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Accommodation is the Key Piece in Translation

Tutorials » Accommodation is the Key Piece in Translation

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accomodation translation

At one point, faithfulness to the original text was considered the iron-clad rule to translation. Regardless of the audience, an almost word-for-word translation of the text was considered the pinnacle of accuracy and by which translation quality was measured. However, the trend has shifted towards accommodation, or adaptation, as the core goal of translation.

In accommodation-based translation, changes are made so that the target text is congruous with the inherent “spirit” of the original. For a variety of reasons, perhaps the biggest one being cultural, word-for-word translations can actually be much less accurate than if one were to simply translate based on meaning.

As much as translation is a studied “scientific” endeavor, it is also an artistic practice by nature. A translator must incorporate a knowledge of the source and target languages’ culture, politics, aesthetics, and many other factors while deciphering meaning and re-contextualizing it in the target language. That is why this shift into accommodation-based translation is a logical progression.

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Many words and phrases in different languages are so tied into the people’s culture, there aren’t always equivalent ways to translate them in other languages. For example, in Indian culture there are unique terms for every possible relation in the family (wife’s mother, wife’s father, husband’s mother, wife’s mother’s sister, etc.), since it is common for people to live with their extended families. In western cultures, this is not the case, so a literal translation would not be possible while still maintaining the original cultural particularities. Likewise, in many Scandinavian countries, there are many different words for ‘snow’, since the geography constitutes adapting the elements into their culture. Translating them all into ‘snow’ in English would fail to capture the same inherent meaning in the original language.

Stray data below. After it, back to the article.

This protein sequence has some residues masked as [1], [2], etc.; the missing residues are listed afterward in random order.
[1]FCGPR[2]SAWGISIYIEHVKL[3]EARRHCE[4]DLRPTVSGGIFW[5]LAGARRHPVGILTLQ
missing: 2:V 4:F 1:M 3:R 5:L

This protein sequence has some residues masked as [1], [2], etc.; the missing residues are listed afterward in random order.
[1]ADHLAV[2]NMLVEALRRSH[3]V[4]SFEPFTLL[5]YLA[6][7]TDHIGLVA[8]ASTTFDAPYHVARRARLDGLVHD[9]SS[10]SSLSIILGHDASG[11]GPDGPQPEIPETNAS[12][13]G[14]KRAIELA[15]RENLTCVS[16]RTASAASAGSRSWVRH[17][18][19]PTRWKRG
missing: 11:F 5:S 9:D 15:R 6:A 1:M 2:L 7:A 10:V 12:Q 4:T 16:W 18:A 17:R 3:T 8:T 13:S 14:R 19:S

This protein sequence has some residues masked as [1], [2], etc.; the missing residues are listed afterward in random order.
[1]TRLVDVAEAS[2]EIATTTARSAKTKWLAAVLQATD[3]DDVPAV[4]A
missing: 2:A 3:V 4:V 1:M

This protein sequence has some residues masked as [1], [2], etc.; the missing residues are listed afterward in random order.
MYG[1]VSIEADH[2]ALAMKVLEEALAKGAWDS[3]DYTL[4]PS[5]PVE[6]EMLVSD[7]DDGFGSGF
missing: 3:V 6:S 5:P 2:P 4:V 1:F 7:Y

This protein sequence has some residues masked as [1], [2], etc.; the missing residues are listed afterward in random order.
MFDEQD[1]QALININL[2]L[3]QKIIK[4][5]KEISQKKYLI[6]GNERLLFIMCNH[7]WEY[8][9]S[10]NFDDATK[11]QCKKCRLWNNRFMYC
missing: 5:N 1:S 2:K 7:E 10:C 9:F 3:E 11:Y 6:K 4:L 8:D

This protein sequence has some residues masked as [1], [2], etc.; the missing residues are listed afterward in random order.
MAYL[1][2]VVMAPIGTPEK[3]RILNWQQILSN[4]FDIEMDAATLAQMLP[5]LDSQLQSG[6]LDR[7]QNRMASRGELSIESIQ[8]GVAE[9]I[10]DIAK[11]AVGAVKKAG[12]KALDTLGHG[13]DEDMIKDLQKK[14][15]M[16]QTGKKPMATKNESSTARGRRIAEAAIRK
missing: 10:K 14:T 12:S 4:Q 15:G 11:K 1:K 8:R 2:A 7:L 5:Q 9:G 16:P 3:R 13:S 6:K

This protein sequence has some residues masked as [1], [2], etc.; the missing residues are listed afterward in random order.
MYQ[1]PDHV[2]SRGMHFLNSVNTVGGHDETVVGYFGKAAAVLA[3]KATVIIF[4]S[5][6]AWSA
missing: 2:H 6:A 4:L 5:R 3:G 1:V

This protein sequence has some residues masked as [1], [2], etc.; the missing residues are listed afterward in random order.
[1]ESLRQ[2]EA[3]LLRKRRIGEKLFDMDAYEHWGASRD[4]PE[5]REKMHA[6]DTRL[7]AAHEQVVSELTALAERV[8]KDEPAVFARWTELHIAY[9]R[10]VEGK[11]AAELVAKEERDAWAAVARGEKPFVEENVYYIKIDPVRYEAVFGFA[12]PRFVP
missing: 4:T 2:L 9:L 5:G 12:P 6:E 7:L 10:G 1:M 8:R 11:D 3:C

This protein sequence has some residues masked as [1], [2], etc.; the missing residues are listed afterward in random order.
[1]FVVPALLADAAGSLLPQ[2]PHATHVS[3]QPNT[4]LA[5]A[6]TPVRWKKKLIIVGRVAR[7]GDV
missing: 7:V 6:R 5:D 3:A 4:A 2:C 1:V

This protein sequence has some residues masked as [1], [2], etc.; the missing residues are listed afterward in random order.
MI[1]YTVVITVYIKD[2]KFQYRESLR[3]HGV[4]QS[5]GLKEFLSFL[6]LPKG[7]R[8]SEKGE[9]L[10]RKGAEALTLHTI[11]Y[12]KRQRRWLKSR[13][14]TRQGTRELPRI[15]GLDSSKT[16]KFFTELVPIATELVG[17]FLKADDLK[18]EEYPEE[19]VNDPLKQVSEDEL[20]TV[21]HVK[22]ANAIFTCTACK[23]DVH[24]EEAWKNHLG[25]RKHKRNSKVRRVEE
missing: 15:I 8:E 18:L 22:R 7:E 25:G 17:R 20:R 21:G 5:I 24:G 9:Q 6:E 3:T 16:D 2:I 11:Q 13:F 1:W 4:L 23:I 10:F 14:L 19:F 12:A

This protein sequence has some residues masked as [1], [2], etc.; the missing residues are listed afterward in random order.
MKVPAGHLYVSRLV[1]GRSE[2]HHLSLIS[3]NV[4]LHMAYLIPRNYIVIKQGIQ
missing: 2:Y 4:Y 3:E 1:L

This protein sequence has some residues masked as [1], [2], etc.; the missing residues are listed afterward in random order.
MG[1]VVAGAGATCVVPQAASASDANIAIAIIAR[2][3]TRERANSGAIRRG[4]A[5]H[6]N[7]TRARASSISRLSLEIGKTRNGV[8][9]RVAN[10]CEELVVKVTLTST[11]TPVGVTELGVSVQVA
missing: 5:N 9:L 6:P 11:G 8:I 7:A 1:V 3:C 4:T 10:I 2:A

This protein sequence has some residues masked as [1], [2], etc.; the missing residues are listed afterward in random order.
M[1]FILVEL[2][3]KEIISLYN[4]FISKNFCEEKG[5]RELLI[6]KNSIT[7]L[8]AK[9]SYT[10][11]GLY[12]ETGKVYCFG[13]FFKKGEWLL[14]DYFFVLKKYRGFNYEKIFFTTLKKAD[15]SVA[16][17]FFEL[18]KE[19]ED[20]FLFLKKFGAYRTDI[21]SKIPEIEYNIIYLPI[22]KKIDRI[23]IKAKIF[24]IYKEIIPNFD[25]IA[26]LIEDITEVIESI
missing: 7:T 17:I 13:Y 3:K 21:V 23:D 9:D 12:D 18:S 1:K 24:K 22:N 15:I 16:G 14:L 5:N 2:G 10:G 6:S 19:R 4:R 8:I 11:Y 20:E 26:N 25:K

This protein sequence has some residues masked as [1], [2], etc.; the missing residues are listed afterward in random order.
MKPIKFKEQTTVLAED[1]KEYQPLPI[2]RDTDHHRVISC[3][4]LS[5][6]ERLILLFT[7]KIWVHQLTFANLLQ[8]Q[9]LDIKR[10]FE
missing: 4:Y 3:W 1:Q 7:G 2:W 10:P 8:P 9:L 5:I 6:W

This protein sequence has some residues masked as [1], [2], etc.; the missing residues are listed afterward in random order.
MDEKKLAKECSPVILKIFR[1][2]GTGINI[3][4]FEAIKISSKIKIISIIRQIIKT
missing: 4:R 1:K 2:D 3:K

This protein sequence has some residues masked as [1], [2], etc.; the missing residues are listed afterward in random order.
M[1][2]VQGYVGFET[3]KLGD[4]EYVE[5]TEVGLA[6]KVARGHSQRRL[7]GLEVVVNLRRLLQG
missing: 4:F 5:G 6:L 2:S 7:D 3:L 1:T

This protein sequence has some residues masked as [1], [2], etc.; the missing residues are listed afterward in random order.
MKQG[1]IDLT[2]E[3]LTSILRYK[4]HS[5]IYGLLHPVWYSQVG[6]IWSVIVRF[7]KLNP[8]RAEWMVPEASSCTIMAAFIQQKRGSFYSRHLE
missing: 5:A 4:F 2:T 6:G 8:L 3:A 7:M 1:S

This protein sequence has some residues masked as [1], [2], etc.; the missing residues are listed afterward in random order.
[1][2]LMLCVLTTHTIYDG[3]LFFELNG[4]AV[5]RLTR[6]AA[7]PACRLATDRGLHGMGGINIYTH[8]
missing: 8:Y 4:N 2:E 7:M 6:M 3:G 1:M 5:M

Another aspect of languages that must be accounted for are particular word choices. Builders do not produce a building; authors do not invent a novel. Only through an understanding of each language’s culture and an accommodation of word choices can a translator accurately localize any given text.

As the role of the translator increasingly becomes more attune to being an ‘artist’ rather than a ‘scientist’ with regards to translation, it will be up to the translator to choose when to use a more literal approach and when to use a more accommodating approach, much like an artist uses different paintbrushes in creating their work of art.


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Tutorials » Accommodation is the Key Piece in Translation

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